Australia – 4. Literature as an early warning system

DSC01724aIf anyone has any doubts weather literature can rescue us from the apocalypse, I’m not surprised. It doesn’t sound convincing to me either, but I do have some evidence confirming that it actually can. The widespread traditional stories or legends passed on from one generation to another which rescued the inhabitants of an Indonesian island Simeylule, located close to the epicenter of a tsunami that killed about 229 thousand people in 12 countries in 2004.

The legends appeared after 1904 when another tsunami took place. According to the tradition they passed on, the inhabitants should run away to the hills when they should see the ocean withdrawing. On December 26th the oceans withdrew. The same tsunami killed about 90 percent of the population in the nearby Indonesian region Aceh. They had no early warning system. They didn’t tell the right stories. As we can see literature (in this case oraly passed on legends), can work as an early warning system. I’m just afraid that first there has to be a catastrophe. But catastrophes happen all the time. The worlds history has seen a few civilizations fall. There a few books written about this. There are also warning signs that the same may happen to our civilization. The difference is that in the history of humanity there has never before been such a global civilization as ours. So if it collapses, it will be a spectacular collapse. And a fascinating history. If anyone will be left to tell it.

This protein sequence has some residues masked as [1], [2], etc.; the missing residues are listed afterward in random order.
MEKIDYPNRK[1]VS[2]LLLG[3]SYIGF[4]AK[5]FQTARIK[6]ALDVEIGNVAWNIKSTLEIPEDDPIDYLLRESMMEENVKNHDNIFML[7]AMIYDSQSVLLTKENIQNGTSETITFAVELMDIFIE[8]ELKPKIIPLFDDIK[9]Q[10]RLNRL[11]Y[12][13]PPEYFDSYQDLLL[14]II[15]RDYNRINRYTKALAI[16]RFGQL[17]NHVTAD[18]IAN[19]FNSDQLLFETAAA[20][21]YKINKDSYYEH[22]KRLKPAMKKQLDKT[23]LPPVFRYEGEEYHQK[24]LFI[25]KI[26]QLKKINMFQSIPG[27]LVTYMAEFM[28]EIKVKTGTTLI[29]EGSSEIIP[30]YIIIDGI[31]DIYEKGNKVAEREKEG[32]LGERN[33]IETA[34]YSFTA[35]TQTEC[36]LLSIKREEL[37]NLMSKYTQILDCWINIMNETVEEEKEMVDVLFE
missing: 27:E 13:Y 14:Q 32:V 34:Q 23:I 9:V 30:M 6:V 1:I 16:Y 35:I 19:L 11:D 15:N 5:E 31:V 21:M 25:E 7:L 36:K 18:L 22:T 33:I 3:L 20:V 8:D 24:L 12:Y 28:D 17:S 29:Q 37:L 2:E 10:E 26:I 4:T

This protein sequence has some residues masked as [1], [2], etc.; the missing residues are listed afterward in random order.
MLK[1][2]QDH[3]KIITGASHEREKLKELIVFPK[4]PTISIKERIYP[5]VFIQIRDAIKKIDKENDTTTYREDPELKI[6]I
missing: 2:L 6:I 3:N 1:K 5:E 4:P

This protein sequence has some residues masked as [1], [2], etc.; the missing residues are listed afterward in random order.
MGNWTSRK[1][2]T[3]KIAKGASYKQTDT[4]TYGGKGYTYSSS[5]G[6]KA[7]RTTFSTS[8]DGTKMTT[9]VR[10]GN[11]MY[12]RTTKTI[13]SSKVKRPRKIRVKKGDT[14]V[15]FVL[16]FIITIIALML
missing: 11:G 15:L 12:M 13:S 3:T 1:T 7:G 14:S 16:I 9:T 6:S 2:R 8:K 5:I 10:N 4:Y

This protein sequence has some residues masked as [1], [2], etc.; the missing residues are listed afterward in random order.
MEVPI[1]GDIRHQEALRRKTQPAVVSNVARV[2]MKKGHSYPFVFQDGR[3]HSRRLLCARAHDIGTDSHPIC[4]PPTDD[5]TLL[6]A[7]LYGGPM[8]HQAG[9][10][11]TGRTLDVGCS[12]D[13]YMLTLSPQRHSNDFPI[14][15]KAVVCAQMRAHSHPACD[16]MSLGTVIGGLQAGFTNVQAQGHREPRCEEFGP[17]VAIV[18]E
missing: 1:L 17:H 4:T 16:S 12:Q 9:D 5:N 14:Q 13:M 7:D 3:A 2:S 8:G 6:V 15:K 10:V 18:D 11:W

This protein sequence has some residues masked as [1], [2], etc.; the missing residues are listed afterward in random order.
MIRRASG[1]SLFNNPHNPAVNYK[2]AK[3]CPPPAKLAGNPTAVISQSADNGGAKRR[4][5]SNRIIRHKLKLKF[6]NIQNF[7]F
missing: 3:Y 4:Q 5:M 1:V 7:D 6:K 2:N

Mining for Ideas

Mining for IdeasThe one question that writers get asked all the time is: ‘Where do you get your ideas?’

The world is full of things that inspire us every day; what we see around us, the things we hear, the events we experience. No one should ever be short of ideas for stories, once they know how to look. This stuff gets into our heads, whether we want it or not. Even if you’re not writing stories, your thoughts are being influenced by these things. I write in a range of genres, though most of them will have a weird aspect that could categorize a story as science fiction, fantasy, mystery or horror. I am fascinated by the strange, the unexpected, the challenging and by how often ‘ordinary life’ thrusts these in front of me. Most writers of fiction make up stories to describe their experience of reality.

But our ideas influence our surroundings too. I am working with Weather Stations to explore this mutual influence. We decide to mine the earth, dredge the sea-bed, burn fuel that sends carbon and other pollutants into our air. We affect the environment that has such a profound effect upon us. And that’s where I’ll be getting my ideas.

(This piece was originally written for the Tallaght Community Arts newsletter)